3 Simple Steps to Overcome Your Negativity Bias
1. “Look for good facts, and turn them into good experiences.”
Make a conscious effort to look for positive aspects of every experience. Take active measures to notice the good in both the world and in yourself. As you do this, pay attention to any resistance you encounter within yourself and acknowledge any instinctual attempts to dismiss or deny these positive feelings, but choose not focus on them. Practicing this at least a half dozen times a day, can quickly turn it into a habit.
2. “Savor the experience.”
Attend to positive experiences. Give yourself ample time (at least twenty to thirty seconds) to fully enjoy that moment. By elongating our positive sensations, we allow more neurons to fire and wire together in response to the stimulus. This solidifies the experience in our memory.
We are predisposed to collecting and clinging to negative memories, but we can counteract this by intentionally developing a more diverse and deeply rooted base of positive memories. As we fill our memory with more positive experiences, through savouring, we become less reliant on external positive stimuli.
3. “Intend and sense that the good experience is sinking into you.”
This is where your mindfulness practice can come in handy, by becoming aware of the different ways in which a positive experience affects you. Identify the emotions involved. Visualize the positivity spreading throughout your body. Consider the brain’s plasticity as neurons fire and wire together. When we consciously interact with our positive experiences, we can strengthen their neurological presence in our brains.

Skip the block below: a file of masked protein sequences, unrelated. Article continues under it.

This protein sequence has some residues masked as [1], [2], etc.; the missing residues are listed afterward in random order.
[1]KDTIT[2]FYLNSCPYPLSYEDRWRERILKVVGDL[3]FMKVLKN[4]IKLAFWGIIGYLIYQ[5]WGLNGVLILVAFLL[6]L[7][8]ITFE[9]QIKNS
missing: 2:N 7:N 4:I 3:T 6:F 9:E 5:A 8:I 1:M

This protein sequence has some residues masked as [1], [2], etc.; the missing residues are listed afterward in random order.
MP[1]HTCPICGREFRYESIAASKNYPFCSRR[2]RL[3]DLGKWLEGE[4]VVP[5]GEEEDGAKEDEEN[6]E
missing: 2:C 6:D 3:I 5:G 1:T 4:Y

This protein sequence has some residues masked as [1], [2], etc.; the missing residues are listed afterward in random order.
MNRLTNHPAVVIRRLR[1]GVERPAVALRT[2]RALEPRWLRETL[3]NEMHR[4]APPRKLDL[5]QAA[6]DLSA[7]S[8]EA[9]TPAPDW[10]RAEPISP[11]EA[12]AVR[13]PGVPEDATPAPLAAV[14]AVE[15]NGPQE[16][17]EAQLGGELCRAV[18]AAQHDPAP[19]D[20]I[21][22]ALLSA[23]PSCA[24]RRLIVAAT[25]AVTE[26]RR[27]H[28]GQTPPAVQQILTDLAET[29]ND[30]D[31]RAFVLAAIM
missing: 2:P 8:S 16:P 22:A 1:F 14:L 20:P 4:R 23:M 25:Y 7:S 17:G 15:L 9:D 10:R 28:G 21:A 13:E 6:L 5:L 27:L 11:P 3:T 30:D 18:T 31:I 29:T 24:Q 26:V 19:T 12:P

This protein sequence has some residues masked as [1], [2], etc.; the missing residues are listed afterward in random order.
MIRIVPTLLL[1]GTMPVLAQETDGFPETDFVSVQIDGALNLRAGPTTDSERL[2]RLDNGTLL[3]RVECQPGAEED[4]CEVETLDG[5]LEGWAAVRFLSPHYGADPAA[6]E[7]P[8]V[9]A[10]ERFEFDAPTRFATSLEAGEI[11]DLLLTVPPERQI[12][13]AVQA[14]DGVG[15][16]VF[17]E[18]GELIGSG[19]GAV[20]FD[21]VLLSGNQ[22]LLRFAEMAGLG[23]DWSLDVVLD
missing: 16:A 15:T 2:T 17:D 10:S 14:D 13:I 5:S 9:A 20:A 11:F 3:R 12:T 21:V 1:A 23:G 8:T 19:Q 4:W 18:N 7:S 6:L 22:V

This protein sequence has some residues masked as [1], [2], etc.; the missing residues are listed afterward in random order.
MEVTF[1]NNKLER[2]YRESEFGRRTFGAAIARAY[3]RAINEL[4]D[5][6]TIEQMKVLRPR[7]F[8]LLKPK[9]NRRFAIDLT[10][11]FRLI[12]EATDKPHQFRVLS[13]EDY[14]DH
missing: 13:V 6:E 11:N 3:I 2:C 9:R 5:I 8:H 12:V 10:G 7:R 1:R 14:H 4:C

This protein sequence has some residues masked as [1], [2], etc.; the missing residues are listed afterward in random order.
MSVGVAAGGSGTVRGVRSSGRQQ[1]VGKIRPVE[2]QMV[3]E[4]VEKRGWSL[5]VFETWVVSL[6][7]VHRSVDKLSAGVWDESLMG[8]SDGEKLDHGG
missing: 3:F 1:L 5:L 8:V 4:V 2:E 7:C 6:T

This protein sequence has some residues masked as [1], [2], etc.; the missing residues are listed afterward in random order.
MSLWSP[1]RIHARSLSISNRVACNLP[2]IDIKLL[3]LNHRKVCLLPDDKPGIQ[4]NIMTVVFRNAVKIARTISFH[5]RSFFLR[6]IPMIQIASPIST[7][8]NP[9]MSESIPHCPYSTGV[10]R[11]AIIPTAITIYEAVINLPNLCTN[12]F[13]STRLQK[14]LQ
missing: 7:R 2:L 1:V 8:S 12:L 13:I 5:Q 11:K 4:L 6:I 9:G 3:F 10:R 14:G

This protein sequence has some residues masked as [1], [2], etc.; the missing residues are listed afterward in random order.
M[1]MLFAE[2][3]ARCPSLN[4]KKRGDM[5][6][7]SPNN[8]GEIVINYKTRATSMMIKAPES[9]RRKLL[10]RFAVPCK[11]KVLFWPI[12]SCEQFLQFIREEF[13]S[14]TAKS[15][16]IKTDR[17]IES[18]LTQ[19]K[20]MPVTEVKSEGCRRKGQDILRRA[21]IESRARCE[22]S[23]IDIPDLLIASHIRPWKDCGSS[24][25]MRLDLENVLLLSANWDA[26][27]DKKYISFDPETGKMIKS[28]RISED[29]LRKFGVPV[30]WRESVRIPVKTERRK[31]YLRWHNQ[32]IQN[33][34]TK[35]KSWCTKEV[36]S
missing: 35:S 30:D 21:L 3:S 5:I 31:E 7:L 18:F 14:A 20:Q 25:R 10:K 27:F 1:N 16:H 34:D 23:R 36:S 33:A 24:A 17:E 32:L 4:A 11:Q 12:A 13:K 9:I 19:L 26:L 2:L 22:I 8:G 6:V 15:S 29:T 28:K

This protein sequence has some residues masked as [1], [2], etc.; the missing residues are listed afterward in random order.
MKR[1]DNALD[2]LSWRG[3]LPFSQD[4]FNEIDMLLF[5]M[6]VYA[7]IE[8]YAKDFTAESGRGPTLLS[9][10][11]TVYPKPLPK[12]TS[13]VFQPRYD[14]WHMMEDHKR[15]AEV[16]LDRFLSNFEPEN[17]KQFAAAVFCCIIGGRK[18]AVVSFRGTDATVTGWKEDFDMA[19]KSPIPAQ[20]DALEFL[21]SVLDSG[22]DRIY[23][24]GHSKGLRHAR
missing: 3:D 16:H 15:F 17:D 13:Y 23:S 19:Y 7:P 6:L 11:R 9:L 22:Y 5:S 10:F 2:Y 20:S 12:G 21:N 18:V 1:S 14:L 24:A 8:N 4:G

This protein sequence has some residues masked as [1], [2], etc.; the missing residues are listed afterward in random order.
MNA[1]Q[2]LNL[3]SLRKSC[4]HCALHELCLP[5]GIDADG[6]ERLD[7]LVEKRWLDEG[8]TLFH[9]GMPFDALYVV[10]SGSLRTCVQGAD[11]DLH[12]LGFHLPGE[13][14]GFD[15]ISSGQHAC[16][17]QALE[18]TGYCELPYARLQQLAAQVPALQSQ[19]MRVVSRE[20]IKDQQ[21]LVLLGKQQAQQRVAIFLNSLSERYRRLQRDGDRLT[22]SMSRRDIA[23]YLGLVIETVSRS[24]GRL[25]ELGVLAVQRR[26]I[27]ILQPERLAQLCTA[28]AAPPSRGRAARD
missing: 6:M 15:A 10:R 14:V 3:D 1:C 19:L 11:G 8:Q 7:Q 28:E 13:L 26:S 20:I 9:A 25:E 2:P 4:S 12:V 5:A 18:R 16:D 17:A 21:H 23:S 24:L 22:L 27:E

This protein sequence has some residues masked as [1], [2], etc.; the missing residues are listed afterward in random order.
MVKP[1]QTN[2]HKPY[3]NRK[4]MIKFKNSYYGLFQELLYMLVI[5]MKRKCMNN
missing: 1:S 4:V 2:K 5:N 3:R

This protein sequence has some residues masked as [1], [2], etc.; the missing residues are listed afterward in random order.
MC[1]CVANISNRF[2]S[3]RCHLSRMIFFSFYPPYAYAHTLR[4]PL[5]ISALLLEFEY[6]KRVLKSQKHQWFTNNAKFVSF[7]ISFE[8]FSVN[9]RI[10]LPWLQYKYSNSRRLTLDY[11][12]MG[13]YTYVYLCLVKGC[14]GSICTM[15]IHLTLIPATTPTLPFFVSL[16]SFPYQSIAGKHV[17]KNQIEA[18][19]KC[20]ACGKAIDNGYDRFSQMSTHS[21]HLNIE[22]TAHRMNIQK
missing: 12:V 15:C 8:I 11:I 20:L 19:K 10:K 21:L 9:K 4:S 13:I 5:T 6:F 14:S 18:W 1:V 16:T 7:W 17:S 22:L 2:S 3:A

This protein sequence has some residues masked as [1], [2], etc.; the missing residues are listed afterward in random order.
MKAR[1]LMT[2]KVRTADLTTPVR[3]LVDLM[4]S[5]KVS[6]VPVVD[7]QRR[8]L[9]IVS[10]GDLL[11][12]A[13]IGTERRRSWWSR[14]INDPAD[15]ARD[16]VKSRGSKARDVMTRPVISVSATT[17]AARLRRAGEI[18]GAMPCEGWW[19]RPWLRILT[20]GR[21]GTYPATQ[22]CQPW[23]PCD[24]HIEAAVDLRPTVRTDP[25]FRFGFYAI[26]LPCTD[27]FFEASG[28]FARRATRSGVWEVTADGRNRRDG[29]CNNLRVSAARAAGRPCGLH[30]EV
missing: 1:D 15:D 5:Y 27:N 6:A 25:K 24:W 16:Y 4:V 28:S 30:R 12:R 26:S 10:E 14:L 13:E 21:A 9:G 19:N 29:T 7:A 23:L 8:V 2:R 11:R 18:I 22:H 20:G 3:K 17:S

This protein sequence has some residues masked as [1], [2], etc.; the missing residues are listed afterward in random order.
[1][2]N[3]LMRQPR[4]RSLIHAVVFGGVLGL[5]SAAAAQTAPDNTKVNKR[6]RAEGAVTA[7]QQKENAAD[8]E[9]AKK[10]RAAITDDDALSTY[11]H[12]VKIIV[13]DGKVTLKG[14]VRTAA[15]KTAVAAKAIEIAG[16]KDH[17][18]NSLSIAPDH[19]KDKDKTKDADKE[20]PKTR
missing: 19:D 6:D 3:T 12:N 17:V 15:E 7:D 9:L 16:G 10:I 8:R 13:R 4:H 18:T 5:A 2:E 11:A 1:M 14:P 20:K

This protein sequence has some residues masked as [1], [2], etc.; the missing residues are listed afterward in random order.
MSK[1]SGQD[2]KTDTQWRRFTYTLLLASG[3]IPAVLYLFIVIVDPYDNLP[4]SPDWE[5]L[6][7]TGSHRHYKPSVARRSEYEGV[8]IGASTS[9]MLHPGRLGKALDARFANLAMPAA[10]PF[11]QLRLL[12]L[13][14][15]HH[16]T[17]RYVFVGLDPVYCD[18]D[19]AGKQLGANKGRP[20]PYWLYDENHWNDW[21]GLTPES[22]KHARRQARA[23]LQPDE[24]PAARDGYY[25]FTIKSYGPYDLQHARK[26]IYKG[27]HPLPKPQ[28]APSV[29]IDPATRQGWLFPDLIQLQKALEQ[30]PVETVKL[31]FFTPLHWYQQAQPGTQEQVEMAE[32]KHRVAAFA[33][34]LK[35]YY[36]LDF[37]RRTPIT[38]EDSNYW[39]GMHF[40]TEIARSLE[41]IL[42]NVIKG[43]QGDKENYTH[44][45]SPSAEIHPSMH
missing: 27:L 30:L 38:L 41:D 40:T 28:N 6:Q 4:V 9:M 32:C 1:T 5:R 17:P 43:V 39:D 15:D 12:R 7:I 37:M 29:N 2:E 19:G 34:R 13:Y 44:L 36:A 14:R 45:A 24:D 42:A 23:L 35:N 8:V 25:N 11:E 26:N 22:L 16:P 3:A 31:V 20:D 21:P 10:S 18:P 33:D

A Take Home Message
In the face of fear and sadness, we should remind ourselves that our brains have evolved to prefer negative experiences and readily store negative memories for our own survival. When various stimuli trigger such emotions, we should consider their validity and make active efforts to learn about the specific ways in which we interact with them. Hanson emphasizes the importance of accepting that negativity is an inherent part of the human experience, alongside practicing his steps mentioned above. Rather than denying or bemoaning our negativity bias, he advises that we be mindful of it and always aim to better our understanding.
Want to know more?
To learn more about Rick Hanson and the work he is doing on Hardwiring Happiness you can check out this video or visit his website RickHanson.net :
Baumeister, R. F. (2001). Bad is Stronger than Good. Review of General Psychology, 5(4). doi:10.1037/e413792005-154
Bergeisen, M. (2010, September 22). The Neuroscience of Happiness. Retrieved from http://greatergood.berkeley.edu/article/item/the_neuroscience_of_happiness
Rozin, P., & Royzman, E. B. (2001). Negativity Bias, Negativity Dominance, and Contagion. Personality and Social Psychology Review, 5(4), 296-320. doi:10.1207/s15327957pspr0504_2
Vaish, A., Grossmann, T., & Woodward, A. (2008). Not all emotions are created equal: The negativity bias in social-emotional development. Psychological Bulletin, 134(3), 383-403. doi:10.1037/0033-2909.134.3.383